Sport Union Super Rugby wrap: Where did all the tries go?

Super Rugby wrap: Where did all the tries go?

Luke Jones was spectacular for the Rebels.
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Around the grounds

Fans of the AFL looked on enviously as the rugby codes had their Good Friday fun and Super Rugby proved what a worthy pursuit such fixtures are on both sides of the Tasman.

In Wellington, the Highlanders survived a mid-match speed-bump to continue their revival and brush aside the Blues, who extended their losing streak away from home to 12 matches and kept them rooted to the foot of the Kiwi conference. The ‘canes racked up four second-half tries, including one each for All Black backs Julian Savea, TJ Perenara and Conrad Smith, as they fought back from a 13-17 deficit at the break to win 39-20.

Good Friday was a mighty busy day in Melbourne, with the Rebels victory over the Force almost inconsequential alongside an impressive crowd at AAMI Park, some remarkable fund-raising, not to mention a hotly-contested mascots’ race won by the Melbourne outfit’s latest recruit ‘Vic the Rebel’, who edged out Kanga of North Melbourne FC. At full time, the turf was awash with fans and players alike as they celebrated a Rebels win and continued fund-raising for the Good Friday appeal. During the crucial 80 minutes, the Rebels put the brakes on the Force’s remarkable run, dominating a hard-fought game that didn’t change either side’s standing on the ladder. Inspirational skipper Scott Higginbotham crossed in the second-half to give the Rebels the points their domination deserved and hand them a third win of the season, despite Nick Cummins bagging his fourth meat pie in two games after the klaxon had sounded.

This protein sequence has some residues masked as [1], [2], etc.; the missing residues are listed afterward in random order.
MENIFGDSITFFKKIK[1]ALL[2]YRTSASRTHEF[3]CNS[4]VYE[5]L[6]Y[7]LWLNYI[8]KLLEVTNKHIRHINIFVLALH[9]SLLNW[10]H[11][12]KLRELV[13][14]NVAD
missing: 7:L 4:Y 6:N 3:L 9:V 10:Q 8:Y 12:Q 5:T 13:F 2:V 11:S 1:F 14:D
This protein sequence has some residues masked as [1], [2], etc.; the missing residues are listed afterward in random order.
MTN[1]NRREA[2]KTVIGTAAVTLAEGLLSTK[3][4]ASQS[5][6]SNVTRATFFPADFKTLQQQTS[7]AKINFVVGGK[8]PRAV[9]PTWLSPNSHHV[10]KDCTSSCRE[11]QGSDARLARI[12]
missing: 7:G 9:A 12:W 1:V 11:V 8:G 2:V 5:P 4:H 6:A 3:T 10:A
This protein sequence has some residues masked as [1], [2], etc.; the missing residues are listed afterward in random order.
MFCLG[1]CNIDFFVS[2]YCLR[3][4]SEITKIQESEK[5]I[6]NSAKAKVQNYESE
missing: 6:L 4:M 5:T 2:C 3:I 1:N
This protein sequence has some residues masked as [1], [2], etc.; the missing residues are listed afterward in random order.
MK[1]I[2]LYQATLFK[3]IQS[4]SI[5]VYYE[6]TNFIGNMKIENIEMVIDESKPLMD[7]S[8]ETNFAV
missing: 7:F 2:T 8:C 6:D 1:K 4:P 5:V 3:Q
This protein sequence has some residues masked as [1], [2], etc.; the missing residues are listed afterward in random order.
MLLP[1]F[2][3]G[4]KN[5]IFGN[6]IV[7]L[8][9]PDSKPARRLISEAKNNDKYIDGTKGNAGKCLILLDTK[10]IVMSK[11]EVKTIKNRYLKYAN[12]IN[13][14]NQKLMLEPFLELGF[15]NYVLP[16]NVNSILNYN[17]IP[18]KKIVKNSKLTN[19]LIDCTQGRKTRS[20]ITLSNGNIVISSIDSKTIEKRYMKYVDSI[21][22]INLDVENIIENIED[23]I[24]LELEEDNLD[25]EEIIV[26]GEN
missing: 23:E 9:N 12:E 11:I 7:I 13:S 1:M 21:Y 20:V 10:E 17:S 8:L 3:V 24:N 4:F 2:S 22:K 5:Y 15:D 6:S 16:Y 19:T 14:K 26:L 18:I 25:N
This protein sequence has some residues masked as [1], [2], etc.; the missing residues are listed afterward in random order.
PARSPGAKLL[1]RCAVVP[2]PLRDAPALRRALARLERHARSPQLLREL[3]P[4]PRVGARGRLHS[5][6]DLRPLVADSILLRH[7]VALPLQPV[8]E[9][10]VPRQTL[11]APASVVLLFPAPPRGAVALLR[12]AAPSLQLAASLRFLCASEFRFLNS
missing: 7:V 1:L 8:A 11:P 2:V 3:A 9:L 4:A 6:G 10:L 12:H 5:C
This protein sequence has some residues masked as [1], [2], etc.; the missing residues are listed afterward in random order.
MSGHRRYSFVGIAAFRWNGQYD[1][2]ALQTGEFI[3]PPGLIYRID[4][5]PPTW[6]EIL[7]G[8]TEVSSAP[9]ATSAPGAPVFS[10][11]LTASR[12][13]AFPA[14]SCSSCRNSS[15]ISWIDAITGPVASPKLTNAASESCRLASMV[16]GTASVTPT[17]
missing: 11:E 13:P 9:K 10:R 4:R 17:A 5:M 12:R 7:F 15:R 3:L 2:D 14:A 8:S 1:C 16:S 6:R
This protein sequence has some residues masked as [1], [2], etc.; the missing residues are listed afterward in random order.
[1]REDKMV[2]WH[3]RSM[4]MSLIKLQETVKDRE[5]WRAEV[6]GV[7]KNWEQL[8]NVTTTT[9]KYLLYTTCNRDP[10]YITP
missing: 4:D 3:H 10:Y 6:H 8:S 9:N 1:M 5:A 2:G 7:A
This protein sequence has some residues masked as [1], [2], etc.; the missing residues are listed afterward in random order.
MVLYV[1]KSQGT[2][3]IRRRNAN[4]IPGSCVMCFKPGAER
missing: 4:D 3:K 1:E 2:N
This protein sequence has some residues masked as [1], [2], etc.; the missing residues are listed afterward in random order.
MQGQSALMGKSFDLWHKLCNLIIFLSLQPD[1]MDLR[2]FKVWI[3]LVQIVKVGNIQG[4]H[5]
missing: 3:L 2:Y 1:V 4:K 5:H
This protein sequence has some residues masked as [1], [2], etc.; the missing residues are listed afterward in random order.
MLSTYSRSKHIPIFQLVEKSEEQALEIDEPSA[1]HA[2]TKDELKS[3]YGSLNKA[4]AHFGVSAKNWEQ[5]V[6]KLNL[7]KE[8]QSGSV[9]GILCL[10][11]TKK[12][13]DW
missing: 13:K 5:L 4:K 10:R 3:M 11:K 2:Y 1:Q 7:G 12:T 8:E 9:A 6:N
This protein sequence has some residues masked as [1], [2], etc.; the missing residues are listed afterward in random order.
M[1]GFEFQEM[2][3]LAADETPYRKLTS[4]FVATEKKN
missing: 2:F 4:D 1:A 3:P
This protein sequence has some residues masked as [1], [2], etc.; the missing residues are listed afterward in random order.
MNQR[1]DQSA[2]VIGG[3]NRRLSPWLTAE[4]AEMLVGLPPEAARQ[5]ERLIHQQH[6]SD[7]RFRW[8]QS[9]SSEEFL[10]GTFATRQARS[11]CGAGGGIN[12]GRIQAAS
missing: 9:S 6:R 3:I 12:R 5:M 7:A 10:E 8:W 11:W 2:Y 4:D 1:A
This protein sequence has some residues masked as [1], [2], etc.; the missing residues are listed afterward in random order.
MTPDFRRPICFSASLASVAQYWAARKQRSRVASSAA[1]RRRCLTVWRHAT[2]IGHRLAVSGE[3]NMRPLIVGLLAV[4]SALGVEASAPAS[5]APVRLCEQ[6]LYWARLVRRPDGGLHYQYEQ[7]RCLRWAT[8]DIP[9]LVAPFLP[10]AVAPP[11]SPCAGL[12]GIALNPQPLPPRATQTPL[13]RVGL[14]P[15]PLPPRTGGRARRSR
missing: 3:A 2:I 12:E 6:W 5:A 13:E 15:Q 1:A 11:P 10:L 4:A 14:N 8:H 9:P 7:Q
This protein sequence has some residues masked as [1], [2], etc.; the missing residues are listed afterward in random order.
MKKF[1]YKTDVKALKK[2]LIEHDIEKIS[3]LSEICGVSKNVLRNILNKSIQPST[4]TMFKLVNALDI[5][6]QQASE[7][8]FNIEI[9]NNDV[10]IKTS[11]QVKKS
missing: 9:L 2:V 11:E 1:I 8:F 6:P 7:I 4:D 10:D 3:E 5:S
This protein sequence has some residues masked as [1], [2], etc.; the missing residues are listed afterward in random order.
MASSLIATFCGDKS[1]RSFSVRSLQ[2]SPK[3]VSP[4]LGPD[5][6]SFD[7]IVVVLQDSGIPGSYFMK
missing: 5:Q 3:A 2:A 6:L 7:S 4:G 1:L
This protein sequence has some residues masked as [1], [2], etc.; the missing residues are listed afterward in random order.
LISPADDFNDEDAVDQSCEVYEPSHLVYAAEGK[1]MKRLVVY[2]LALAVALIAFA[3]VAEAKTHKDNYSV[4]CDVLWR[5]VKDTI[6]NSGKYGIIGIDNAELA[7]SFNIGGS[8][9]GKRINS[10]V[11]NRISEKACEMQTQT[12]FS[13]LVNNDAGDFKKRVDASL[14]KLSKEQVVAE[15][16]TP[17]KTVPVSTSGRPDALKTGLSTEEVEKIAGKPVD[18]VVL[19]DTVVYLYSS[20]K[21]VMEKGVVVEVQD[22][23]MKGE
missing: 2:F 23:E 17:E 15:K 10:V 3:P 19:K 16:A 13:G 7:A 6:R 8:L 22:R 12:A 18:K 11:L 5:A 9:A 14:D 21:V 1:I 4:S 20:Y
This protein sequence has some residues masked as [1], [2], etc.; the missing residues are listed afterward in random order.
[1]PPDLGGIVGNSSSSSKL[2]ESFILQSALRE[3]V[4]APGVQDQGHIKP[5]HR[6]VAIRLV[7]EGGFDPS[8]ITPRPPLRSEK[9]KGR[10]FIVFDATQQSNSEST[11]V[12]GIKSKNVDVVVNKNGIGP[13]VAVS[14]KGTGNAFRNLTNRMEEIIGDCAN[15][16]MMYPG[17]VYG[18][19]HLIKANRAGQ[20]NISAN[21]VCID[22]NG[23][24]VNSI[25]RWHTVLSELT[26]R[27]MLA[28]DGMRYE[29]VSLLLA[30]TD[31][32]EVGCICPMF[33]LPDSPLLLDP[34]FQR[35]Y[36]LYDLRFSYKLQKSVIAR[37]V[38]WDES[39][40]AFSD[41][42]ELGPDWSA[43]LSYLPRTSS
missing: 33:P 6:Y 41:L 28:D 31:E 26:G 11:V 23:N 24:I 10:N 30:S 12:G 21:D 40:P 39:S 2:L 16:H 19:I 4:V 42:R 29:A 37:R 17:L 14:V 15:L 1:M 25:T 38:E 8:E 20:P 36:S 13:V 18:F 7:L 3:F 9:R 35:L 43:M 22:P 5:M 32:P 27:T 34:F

On Saturday, six Colin Slade penalties provided the Crusaders with a shock win over the Chiefs, whose poor run of performances continued in a wet Waikato Stadium. The Crusaders now sit just three points adrift of the Chiefs in the New Zealand conference as they avenged a narrow defeat in the reverse fixture two months ago with a hard-fought arm-wrestle of a win that saw more concussion checks than tries.

Israel Folau made an emphatic return for the Waratahs, scoring after just 28 seconds to set his side on their way to a 19-12 win over the Bulls with the Duke and Duchess of Cambridge watching on at the Allianz Stadium in Sydney. Folau and Kurtley Beale linked well in a re-born back line until Beale left the field with a calf strain just before half-time; both Michael Cheika and Ewen McKenzie will hope it’s nothing too serious. The outstanding performance of Michael Hooper also won’t have escaped McKenzie’s notice as his Wallabies XV for the first Test against France becomes clearer. Hooper is emerging as a genuine candidate in an open field for the captaincy.

Easter Saturday also saw a pair of South African derbies as the Sharks brushed aside the Cheetahs and the Stormers began a revival of sorts with victory over the Lions, who managed just a single Marnitz Boshoff penalty on their trip to the Cape. Stormers hooker Deon Fourie was binned in the first-half but that didn’t hold his team back as they scored twice in his absence to lead 18-zip at the break, and they hung on in the second-half to snap a five match losing streak. The Sharks consolidated their lead atop the table as they overcame the Cheetahs in a dull game shy on quality but big on boot.